Alongside the standard slash-and-dash mechanics are two new types of non-lethal side mission: riddle-solving quests and murder mysteries. Riddles test your knowledge on the city and its history don't ask us for answers; we didn't manage to solve any to give you a treasure hunt around its landmarks. The murder mysteries give you a chance to be a Gallic Sherlock, complete with clues and suspects, but sadly bereft of Benedict Cumberbatch (don't be angry, the guy wasn't invented for another 187 years). It’s nothing trickier than Batman’s detective vision, but it’s a welcome break from climb jump stab escape repeat.

    Encore tricolore
    There’s the usual abundance of side content, accounting for around 60% of the game, according to the developers but at times, it feels like quantity over quality. Most missions are short, and few have lasting effects other than a few more coins jingling in Arno’s pockets. As with earlier Assassin’s
    Creed games, the thrill of hopping from mission to mission and gradually emptying the map of icons can quickly wear off for even the most thorough of completionists, but in Unity it's necessary for character progression.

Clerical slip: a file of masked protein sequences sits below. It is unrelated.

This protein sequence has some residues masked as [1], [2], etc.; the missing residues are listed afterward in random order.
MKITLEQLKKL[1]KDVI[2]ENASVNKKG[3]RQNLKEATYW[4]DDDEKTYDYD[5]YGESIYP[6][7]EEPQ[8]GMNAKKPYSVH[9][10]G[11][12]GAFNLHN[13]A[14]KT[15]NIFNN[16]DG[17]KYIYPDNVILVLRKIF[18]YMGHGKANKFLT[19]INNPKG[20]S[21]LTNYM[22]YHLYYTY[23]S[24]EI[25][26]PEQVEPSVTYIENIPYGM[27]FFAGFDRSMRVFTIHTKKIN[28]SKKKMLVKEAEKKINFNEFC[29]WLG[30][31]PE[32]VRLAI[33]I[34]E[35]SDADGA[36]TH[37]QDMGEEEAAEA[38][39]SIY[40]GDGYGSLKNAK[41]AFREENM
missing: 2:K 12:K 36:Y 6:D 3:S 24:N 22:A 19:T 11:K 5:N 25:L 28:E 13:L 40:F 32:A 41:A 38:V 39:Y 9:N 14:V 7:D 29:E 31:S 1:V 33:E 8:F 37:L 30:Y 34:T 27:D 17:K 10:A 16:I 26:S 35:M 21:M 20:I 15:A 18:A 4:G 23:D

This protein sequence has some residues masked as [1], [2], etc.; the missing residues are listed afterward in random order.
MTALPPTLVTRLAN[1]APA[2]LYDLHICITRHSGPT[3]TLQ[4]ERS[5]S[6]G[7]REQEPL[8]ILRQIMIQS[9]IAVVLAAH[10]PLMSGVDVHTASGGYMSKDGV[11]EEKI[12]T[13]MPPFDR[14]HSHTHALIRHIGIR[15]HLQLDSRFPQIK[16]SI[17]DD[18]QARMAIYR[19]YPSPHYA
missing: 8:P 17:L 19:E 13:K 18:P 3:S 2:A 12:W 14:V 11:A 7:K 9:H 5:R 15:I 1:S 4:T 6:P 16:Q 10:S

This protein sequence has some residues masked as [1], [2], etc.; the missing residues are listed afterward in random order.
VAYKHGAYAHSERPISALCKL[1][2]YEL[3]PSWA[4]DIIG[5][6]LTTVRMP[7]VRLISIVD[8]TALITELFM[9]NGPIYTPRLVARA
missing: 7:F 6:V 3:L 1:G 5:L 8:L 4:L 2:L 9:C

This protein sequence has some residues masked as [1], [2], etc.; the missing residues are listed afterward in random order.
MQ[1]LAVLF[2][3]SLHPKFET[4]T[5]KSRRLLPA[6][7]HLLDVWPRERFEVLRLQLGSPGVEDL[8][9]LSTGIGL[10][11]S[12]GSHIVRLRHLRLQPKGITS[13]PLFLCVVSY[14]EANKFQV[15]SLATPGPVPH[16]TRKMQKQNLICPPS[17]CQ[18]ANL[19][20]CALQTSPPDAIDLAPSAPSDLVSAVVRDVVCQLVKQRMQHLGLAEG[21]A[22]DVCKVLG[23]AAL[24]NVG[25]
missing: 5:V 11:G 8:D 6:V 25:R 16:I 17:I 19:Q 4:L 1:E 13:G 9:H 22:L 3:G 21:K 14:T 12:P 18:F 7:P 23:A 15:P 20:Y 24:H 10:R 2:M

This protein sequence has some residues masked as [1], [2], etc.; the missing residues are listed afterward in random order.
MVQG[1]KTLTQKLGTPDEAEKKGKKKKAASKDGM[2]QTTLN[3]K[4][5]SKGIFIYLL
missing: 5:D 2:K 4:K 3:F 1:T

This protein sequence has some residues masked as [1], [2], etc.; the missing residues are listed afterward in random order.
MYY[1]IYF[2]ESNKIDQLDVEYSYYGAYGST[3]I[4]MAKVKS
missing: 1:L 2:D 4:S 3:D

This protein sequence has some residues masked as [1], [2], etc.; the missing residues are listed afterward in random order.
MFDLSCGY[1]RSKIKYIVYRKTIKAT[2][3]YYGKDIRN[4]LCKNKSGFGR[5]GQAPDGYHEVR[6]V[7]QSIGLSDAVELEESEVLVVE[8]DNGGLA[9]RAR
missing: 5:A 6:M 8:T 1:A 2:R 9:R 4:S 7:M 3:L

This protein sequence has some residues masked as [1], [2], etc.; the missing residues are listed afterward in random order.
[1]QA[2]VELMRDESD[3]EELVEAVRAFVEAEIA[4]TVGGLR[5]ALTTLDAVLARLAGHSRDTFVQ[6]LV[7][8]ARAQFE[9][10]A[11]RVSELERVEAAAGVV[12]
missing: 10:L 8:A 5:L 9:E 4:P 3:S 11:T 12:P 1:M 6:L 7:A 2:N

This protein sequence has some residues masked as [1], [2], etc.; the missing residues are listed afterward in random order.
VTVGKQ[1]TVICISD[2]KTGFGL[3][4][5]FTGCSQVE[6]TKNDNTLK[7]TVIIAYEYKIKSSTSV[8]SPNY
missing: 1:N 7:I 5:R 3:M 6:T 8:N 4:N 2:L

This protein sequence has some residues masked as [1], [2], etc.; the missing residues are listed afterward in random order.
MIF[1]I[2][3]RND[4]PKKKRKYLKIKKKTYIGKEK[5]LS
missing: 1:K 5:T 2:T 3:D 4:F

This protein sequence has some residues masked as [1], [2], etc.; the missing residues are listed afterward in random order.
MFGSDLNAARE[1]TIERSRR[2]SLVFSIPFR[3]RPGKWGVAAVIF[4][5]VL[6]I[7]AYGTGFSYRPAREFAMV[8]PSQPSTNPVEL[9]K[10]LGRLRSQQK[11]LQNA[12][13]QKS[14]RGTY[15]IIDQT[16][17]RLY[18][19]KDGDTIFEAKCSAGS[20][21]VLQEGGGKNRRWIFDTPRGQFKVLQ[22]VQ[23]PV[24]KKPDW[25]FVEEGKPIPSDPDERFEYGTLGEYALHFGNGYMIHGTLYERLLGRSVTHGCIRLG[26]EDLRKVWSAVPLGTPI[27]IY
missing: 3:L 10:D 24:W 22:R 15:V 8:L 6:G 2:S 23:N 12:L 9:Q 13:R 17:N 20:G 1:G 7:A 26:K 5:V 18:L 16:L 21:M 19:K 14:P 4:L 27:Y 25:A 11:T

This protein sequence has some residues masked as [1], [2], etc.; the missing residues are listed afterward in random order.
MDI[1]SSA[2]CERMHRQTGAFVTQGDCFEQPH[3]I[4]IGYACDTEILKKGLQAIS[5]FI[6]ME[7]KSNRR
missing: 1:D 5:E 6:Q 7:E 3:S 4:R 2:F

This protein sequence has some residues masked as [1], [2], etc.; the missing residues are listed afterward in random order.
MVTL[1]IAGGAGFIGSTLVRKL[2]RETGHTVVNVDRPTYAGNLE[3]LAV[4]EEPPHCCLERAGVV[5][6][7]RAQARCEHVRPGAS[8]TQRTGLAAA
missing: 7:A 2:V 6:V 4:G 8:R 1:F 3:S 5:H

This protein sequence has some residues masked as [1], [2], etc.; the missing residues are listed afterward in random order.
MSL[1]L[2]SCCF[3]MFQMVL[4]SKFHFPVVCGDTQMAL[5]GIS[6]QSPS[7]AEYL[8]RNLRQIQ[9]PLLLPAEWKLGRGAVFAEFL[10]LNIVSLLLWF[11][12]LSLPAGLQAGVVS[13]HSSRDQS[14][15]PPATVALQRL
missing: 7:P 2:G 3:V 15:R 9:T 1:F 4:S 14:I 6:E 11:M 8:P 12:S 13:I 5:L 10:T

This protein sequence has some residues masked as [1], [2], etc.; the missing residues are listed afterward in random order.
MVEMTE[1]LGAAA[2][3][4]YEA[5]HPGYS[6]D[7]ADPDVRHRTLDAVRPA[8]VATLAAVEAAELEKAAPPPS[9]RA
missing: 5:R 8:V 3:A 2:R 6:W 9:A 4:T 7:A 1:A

The game’s new RPG like system requires levelling up achieved through completing various objectives and missions to unlock new skills. Split between stealth, ranged, melee and healing upgrades, these range from the vital (the ability to use ranged weapons, lockpicking) to the advanced (new types of bomb, co-op Eagle Vision). Although the skill trees are ultimately the same for each trainee killer, the order in which you access skills is up to you: perhaps you’re not so hot with rifles but stealth upgrades are more your bag, or maybe you’re keen to get into combat and your health needs a preemptive buttress.

    Your uniquely customised characters come together in the much vaunted co-op, so if your character is a boss at stealth but your friend’s got ranged skills up the wazoo, then you can each play to your strengths to complete missions however works best. Co-op-specific levels have procedurally generated enemy positions and tweak available routes on one playthrough you may be able to zip through the catacombs, whereas a replay could see it blocked off, necessitating another method of escape to mix it up enough to theoretically never offer the same playthrough twice. The missions themselves are separate to Arno’s central story, although the objectives rescuing prisoners from